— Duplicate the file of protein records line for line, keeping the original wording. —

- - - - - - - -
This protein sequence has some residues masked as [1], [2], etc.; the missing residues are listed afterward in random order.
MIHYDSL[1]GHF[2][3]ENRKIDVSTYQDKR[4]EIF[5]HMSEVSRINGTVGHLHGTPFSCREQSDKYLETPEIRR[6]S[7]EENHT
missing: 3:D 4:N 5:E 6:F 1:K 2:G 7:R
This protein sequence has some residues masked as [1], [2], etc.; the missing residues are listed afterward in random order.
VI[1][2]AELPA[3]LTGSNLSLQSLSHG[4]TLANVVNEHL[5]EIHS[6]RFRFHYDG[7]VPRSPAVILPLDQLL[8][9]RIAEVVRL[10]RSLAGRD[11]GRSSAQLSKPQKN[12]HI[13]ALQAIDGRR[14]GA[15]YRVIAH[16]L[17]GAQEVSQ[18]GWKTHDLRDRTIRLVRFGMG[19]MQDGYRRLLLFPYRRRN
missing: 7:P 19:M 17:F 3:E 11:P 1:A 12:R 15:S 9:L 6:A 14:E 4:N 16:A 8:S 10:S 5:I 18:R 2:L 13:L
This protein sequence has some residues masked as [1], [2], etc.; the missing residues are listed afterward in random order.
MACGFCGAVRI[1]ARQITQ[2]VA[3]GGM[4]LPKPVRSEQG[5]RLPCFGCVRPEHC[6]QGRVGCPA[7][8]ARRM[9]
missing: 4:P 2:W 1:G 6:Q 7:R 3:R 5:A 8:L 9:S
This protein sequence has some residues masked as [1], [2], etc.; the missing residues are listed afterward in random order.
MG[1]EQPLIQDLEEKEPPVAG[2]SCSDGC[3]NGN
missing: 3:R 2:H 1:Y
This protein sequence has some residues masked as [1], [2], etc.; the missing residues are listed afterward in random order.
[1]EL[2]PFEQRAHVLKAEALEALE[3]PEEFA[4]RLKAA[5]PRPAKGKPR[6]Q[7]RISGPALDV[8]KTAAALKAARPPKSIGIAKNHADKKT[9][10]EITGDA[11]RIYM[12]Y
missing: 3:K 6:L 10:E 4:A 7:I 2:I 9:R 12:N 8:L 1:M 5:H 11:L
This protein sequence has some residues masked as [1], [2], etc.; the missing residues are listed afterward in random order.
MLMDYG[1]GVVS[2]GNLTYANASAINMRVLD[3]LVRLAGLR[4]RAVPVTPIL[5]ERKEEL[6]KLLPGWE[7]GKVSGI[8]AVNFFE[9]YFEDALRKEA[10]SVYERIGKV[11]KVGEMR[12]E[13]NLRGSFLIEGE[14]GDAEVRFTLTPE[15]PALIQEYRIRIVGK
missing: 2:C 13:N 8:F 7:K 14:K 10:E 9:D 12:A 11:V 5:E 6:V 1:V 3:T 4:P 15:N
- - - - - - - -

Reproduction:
This protein sequence has some residues masked as [1], [2], etc.; the missing residues are listed afterward in random order.
MIHYDSL[1]GHF[2][3]ENRKIDVSTYQDKR[4]EIF[5]HMSEVSRINGTVGHLHGTPFSCREQSDKYLETPEIRR[6]S[7]EENHT
missing: 3:D 4:N 5:E 6:F 1:K 2:G 7:R
This protein sequence has some residues masked as [1], [2], etc.; the missing residues are listed afterward in random order.
VI[1][2]AELPA[3]LTGSNLSLQSLSHG[4]TLANVVNEHL[5]EIHS[6]RFRFHYDG[7]VPRSPAVILPLDQLL[8][9]RIAEVVRL[10]RSLAGRD[11]GRSSAQLSKPQKN[12]HI[13]ALQAIDGRR[14]GA[15]YRVIAH[16]L[17]GAQEVSQ[18]GWKTHDLRDRTIRLVRFGMG[19]MQDGYRRLLLFPYRRRN
missing: 7:P 19:M 17:F 3:E 11:P 1:A 12:R 15:S 9:L 6:A 14:E 4:N 16:A 8:S 10:S 5:I 18:R 2:L 13:L
This protein sequence has some residues masked as [1], [2], etc.; the missing residues are listed afterward in random order.
MACGFCGAVRI[1]ARQITQ[2]VA[3]GGM[4]LPKPVRSEQG[5]RLPCFGCVRPEHC[6]QGRVGCPA[7][8]ARRM[9]
missing: 4:P 2:W 1:G 6:Q 7:R 3:R 5:A 8:L 9:S
This protein sequence has some residues masked as [1], [2], etc.; the missing residues are listed afterward in random order.
MG[1]EQPLIQDLEEKEPPVAG[2]SCSDGC[3]NGN
missing: 3:R 2:H 1:Y
This protein sequence has some residues masked as [1], [2], etc.; the missing residues are listed afterward in random order.
[1]EL[2]PFEQRAHVLKAEALEALE[3]PEEFA[4]RLKAA[5]PRPAKGKPR[6]Q[7]RISGPALDV[8]KTAAALKAARPPKSIGIAKNHADKKT[9][10]EITGDA[11]RIYM[12]Y
missing: 3:K 6:L 10:E 4:A 7:I 2:I 9:R 12:N 8:L 1:M 5:H 11:L
This protein sequence has some residues masked as [1], [2], etc.; the missing residues are listed afterward in random order.
MLMDYG[1]GVVS[2]GNLTYANASAINMRVLD[3]LVRLAGLR[4]RAVPVTPIL[5]ERKEEL[6]KLLPGWE[7]GKVSGI[8]AVNFFE[9]YFEDALRKEA[10]SVYERIGKV[11]KVGEMR[12]E[13]NLRGSFLIEGE[14]GDAEVRFTLTPE[15]PALIQEYRIRIVGK
missing: 2:C 13:N 8:F 7:K 14:K 10:E 9:D 12:A 11:V 5:E 6:V 1:V 3:T 4:P 15:N